Why are My Progesterone Levels Low?

Low libido? Migraines or headaches? Menstrual cycle irregularity or experiencing premenstrual syndrome? These may indicate that your progesterone levels might need some rebalancing.

If progesterone levels are low, it may indicate disruption of your luteal phase. The luteal phase of the menstrual cycle follows ovulation. Once an egg has been released from the developing follicle at ovulation, the remnant of the follicle becomes the corpus luteum. Secreting steroid hormones, the corpus luteum is a key site for the release of progesterone.

Progesterone is essential for the transformation of the endometrium that enables implantation and supports early-stage pregnancy. Disruptions in this luteal phase, and the secretion of progesterone, is associated with greater pre-menstrual symptoms [1] and is one of the main reasons for implantation failure [2] or failure to sustain an ongoing pregnancy.

The corpus luteum lifespan is ~12 days and any time this is shortened, progesterone levels will be lowered. Low luteal phase progesterone is often seen in PCOS and endometriosis.

What Lowers Luteal Progesterone?

There are intricate pathways of communication that influence the secretion of progesterone from the corpus luteum. Two of these that may disrupt levels of progesterone are:

Increased AGEs

Advanced Glycation End Products of AGEs naturally exist in uncooked animal foods [3]. With heating of these foods through roasting, grilling or frying the amount of AGEs increases. These AGEs ahve negative impacts upon fertility, leading to inflammation and insulin resistance.

In animal studies chronic exposure to AGEs leads to changes in the gut microbiome and increased metabolic inflammation [4]. 

In males and females with metabolic disturbance, prebiotic supplementation reduces markers of absorption of AGEs, dampens inflammation and increases total antioxidant capacity to offer greater fertility protection [5, 6].

Increased LPS: The corpus luteum is very sensitive to LPS. LPS, or lipopolysaccharide, is found in the cell wall of some bacteria. When our gut microbiota are disrupted, there is an increase in gut permeability which allows LPS to cross over into the blood stream.

Higher levels of LPS have been shown to shorten the lifespan of the corpus luteum, which reduces progesterone concentrations. Low progesterone can contribute to an increase in menstrual symptoms, or if conception has taken place these low levels make it difficult to support a pregnancy.

Reinforcing the strength of our intestinal barrier reduces the translocation of damaging LPS into circulation and this means better hormone balance across your cycle.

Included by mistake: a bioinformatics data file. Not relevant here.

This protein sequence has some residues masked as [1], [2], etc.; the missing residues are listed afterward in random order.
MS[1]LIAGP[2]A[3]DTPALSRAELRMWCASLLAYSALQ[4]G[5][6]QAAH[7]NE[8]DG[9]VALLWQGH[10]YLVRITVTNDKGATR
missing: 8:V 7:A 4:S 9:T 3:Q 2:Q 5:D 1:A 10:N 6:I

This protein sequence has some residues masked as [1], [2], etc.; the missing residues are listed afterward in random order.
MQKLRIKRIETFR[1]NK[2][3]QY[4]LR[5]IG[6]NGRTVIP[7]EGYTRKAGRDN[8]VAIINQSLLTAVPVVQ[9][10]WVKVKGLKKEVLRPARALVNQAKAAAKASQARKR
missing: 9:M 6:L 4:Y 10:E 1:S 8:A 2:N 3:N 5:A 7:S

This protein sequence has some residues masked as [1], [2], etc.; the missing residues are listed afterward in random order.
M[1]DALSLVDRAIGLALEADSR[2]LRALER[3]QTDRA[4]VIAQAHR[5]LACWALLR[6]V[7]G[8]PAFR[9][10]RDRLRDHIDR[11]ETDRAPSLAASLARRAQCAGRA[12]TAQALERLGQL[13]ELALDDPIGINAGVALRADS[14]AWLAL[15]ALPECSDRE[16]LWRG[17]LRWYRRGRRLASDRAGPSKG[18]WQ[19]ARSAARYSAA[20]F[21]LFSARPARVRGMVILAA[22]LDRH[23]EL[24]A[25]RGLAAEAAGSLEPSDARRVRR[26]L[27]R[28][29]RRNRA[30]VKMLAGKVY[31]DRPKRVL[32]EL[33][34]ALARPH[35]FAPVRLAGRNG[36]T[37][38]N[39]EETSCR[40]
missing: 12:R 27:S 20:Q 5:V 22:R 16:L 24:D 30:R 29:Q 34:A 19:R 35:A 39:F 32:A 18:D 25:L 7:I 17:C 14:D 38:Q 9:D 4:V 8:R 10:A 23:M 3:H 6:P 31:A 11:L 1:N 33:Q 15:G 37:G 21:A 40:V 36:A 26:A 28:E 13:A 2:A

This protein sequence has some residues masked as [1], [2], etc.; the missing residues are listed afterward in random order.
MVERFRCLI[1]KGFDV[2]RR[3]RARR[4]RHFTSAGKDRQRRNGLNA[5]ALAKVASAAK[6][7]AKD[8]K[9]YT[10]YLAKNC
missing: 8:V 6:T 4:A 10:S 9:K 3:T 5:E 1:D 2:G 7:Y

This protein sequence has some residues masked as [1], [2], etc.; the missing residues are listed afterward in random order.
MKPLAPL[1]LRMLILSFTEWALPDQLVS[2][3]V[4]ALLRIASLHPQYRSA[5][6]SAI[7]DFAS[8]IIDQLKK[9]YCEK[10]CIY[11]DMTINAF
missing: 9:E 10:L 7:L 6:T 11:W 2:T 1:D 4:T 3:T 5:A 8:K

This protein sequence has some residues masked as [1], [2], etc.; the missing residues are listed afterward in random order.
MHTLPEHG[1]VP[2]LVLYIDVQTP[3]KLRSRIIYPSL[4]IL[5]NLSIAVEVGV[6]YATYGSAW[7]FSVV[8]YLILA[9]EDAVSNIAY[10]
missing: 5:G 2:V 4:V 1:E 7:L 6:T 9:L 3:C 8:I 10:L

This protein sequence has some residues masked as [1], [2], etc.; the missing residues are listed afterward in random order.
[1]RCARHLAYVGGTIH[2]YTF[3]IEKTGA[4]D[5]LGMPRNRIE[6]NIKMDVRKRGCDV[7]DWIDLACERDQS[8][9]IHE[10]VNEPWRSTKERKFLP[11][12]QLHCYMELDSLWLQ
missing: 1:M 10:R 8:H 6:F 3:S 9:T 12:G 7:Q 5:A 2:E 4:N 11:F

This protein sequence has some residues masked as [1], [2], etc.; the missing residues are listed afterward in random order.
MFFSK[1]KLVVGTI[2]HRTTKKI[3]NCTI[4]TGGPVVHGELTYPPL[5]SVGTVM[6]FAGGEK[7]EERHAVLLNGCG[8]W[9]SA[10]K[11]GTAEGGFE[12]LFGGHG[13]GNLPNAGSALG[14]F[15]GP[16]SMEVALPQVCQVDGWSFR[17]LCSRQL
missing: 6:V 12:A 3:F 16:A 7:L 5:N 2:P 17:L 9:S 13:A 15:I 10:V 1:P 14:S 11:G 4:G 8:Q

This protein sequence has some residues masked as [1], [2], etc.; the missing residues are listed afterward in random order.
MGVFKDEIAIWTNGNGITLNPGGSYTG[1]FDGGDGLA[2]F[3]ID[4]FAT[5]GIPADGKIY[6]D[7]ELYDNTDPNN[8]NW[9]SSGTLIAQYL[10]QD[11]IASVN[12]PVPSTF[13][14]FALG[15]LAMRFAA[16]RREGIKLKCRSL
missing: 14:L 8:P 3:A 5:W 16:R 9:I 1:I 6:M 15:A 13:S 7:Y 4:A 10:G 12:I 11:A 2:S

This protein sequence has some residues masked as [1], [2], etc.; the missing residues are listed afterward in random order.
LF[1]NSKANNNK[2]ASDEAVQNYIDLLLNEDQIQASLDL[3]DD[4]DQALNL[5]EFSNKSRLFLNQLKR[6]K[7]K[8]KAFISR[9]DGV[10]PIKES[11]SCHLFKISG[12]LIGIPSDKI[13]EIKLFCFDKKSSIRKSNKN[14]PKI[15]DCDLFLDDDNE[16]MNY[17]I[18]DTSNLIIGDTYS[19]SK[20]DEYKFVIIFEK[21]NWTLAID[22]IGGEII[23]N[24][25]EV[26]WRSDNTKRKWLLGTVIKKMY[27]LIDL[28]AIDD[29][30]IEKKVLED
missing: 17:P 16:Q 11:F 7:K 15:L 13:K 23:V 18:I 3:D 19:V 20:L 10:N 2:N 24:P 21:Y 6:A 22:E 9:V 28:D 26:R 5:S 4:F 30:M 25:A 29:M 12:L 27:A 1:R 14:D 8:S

How Do I Lower the Impacts of AGE and LPS to Support Progesterone Secretion?

Nurturing beneficial microbiota with proven prebiotics will strengthen the intestinal barrier to reduce the inflammatory impacts of AGEs, and lower the translocation of LPS.

Promoting the growth of beneficial species:

🌱reduces AGE induced metabolic disturbance

🌱reduces inflammation

🌱enhances the tight junctions in the gut

🌱limits LPS (endotoxin) translocation


These all lead to healthy ovulation, a functioning corpus luteum to support progesterone balance and optimal reproductive health!


With an increase in progesterone:

🌱our gut barrier strengthens

🌱the transport of immune stimulating LPS from our gut to our blood stream is reduced

🌱inflammation is reduced

🌱premenstrual symptoms are reduced

🌱implantation and pregnancy are supported


Is your menstrual cycle on track?

 

  1. 1. Roomruangwong, C., et al., The menstrual cycle may not be limited to the endometrium but also may impact gut permeability. Acta Neuropsychiatr, 2019. 31(6): p. 294-304.
  2. 2. Shah, D. and N. Nagarajan, Luteal insufficiency in first trimester. Indian J Endocrinol Metab, 2013. 17(1): p. 44-9.
  3. 3. Lin, P.H., et al., Dietary Glycotoxins, Advanced Glycation End Products, Inhibit Cell Proliferation and Progesterone Secretion in Ovarian Granulosa Cells and Mimic PCOS-like Symptoms. Biomolecules, 2019. 9(8).
  4. 4. Mastrocola, R., et al., Effects of Exogenous Dietary Advanced Glycation End Products on the Cross-Talk Mechanisms Linking Microbiota to Metabolic Inflammation. Nutrients, 2020. 12(9).
  5. 5. Farhangi, M.A., P. Dehghan, and N. Namazi, Prebiotic supplementation modulates advanced glycation end-products (AGEs), soluble receptor for AGEs (sRAGE), and cardiometabolic risk factors through improving metabolic endotoxemia: a randomized-controlled clinical trial. Eur J Nutr, 2020. 59(7): p. 3009-3021.
  6. 6. Kellow, N.J., et al., Effect of dietary prebiotic supplementation on advanced glycation, insulin resistance and inflammatory biomarkers in adults with pre-diabetes: a study protocol for a double-blind placebo-controlled randomised crossover clinical trial. BMC Endocr Disord, 2014. 14: p. 55.